Bone Broth for Health Building: Nourishing the Liver and kidneys by Cindy Micleu, MTCM, LAc.
Winter is the ideal time for nourishing the Kidneys, and soup is the perfect winter food. Bone broth is prepared in cultures around the world as both a tasty, healthful soup and an easily digested medicinal food. The prolonged cooking of bones in water results in a broth rich in nutritional constituents that promote strength, tonify blood, nourish in times of sickness and rehabilitation, and help to prevent bone and connective tissue disorders.
You are all invited to come over to The GrainFree Gang which is a new forum in development for discussion and resources on grain-free low carb living. Approaching my third-year experience with low carbing I find the low carb community to be made up of strong advocates who openly share their resources and information in promoting a low carb lifestyle.
A forum isn’t much good without the people who make it-so please drop by and add a thought or resource here and there if you are of the sharing mindset.
Yep these kinds of blogs and forums are sprouting up everywhere!! Some clearly for monetary gain, and others for sharing of information.
When the pasta substitute topic comes up, shiritaki noodle is often mentioned. Some people do find the taste or smell a bit annoying. It does not bother me at all and I quite like these noodles but not as a pasta substitute, but just for what they are. They are an excellent prebiotic low carb noodle especially good with Asian style dishes. I eat them just because I like some noodles now and then. I agree with the spaghetti squash comment- it is not a pasta substitute at all and I do not like spaghetti squash much. Shiritaki noodles have zero net carbs and should have zero calories. Some systems count fiber as having calories. I will have to look into this. My package of Shiritaki brand says about 5 calories per serving of 80 grams or so, but as I thought it should be zero as I do not have the tofu kind. Perhaps the tofu ones do make a good pasta substitute. I have not tried them as I am actually not big pasta fan.
Here is the info on calories: Shirataki noodles contain 0 calories per serving because they are almost entirely made of fiber. Tofu shirataki noodles contain 20 calories per serving because of the addition of tofu. Many people prefer tofu shirataki noodles to regular shirataki noodles because the texture is more pasta-like. Regardless of which you choose, both types make great pasta substitutes. You can purchase shirataki noodles in a variety of pasta shapes, including angel hair, spaghetti and fettuccine. Fitday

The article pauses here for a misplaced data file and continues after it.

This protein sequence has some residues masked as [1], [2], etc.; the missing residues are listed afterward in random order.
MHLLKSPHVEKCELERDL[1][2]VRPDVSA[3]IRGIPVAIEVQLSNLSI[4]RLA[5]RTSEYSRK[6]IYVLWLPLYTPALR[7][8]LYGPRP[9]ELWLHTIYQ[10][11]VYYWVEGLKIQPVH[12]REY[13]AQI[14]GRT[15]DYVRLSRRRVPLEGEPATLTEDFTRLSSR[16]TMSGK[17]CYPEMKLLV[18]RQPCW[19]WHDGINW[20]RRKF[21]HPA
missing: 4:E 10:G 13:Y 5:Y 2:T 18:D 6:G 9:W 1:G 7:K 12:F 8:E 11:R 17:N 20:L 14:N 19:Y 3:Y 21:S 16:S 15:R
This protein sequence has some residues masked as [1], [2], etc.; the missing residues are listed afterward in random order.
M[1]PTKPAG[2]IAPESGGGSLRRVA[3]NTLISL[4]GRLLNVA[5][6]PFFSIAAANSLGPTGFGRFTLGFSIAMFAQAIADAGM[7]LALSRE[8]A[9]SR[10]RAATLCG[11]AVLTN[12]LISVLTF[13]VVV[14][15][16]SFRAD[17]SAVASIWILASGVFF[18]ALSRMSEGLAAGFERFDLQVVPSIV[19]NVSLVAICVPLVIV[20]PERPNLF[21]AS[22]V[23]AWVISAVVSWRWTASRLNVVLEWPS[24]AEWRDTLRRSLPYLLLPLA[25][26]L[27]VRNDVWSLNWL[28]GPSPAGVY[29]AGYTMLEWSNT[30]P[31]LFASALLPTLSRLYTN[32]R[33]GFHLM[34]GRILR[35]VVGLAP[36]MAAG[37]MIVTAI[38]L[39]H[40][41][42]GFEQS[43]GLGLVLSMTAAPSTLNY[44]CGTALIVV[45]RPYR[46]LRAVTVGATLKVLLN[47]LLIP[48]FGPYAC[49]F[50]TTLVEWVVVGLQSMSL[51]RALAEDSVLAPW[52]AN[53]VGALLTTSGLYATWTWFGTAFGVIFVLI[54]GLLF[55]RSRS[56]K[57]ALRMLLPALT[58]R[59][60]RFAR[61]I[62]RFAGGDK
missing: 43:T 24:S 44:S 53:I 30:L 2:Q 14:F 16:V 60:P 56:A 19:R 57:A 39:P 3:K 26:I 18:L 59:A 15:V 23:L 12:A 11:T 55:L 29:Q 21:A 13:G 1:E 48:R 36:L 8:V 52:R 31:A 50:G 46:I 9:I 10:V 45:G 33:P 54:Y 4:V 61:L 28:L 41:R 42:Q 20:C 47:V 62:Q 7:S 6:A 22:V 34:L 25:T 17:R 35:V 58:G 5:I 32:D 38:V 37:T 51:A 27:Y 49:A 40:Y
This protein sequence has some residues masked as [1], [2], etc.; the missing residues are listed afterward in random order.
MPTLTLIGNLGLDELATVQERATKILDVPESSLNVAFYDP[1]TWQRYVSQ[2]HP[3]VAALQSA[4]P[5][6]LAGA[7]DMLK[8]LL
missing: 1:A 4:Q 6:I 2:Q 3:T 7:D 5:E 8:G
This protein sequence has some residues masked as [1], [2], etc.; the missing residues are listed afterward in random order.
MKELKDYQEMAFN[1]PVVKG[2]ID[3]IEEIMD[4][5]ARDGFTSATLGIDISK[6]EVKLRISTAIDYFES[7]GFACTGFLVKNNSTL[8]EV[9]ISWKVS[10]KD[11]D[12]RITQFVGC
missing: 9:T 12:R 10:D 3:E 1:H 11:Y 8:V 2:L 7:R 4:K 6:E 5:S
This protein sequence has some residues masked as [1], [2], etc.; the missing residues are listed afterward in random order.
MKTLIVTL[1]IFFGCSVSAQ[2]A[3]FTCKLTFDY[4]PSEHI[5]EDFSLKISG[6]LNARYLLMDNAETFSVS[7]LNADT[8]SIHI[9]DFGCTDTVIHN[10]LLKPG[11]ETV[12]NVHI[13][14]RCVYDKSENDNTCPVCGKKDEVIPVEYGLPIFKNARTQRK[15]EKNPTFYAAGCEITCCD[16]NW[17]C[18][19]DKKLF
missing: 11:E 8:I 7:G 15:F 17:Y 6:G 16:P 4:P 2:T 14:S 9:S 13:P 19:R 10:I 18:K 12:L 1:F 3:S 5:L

“Shirataki”. It is an incredible substitute for pasta, and in my opinion FAR superior to spaghetti squash (the texture of squash just doesn’t cut it for me).
The trick to Shirataki is to not be put off by the smell when you open the package….there is a fishy-ness to it. Just dump it into a strainer and rinse immediately which takes care of it.
Prep time for this meal is about 2 minutes, which makes it a fabulous lunch when you are totally famished. AND, the Shirataki has a pretty long shelf life, so when it comes on sale you can stock up. Besides being low carb, the noodles are also low calorie when compared to pasta. Only 20 per serving !
A few more thoughts today on the brownies, Oct 13. ..
What I love about being a very low carb – ketoner:
I actually feel pretty good just “looking” at these brownies. I have looked at them maybe 10 or 15 times today. I can look at them and enjoy the “idea” of eating them. I can wait and when I am ready I will make them. That could be tomorrow, next week or a month from now.
After GourmetGirl posted her recipe on the Wheat Belly FB page there was a discussion, about the chocolate chips and the carb count being too high (per piece). The pumpkin, almond flour, walnuts and cocoa all have extremely low GI-actually 0 , pumpkin being the exception with 3. That’s the GI so the GL is even lower. Those 4 grams or so of carbs are not going to have much impact, if any at all, on blood glucose with the fat and fiber in these brownies. Even for a ketoner – like myself – I would give up something else now and then for one of these. Oh and I tend to like my sweets, especially chocolate, on the “unsweeter” side too. What do you think ? Are the chocolate chips a Big concern in this recipe? (Of course they can easily be removed but beyond that-yes or no?)
I will definitely try these as I love both pumpkin and chocolate even though both my sweet tooth and my chocolate tooth have dwindled substantially. Who else is up for some of these brownies?
GourmetGirlCooks review on these brownies; they are good (I would give them a 7.5 out of 10). Personally, I would like them to be a bit more “pumpkiny” because I really like the taste of pumpkin. These are the first non-sugar brownies I have ever made or eaten. They are not as sweet as “regular brownies”, and some might prefer to make them a tiny bit sweeter, although I found them sweet enough for me. The texture was good and I think I could actually add a bit more pumpkin to them next time without making them too moist…possibly a couple more tablespoons or so. I even wonder about substituting additional pumpkin for the butter to ramp up the pumpkin flavor.
Okay I give in..here is the recipe section. My main focus is the science of food but heck..we do actually have to eat..so here comes the art. Gourmet Girl has some fabulous recipes.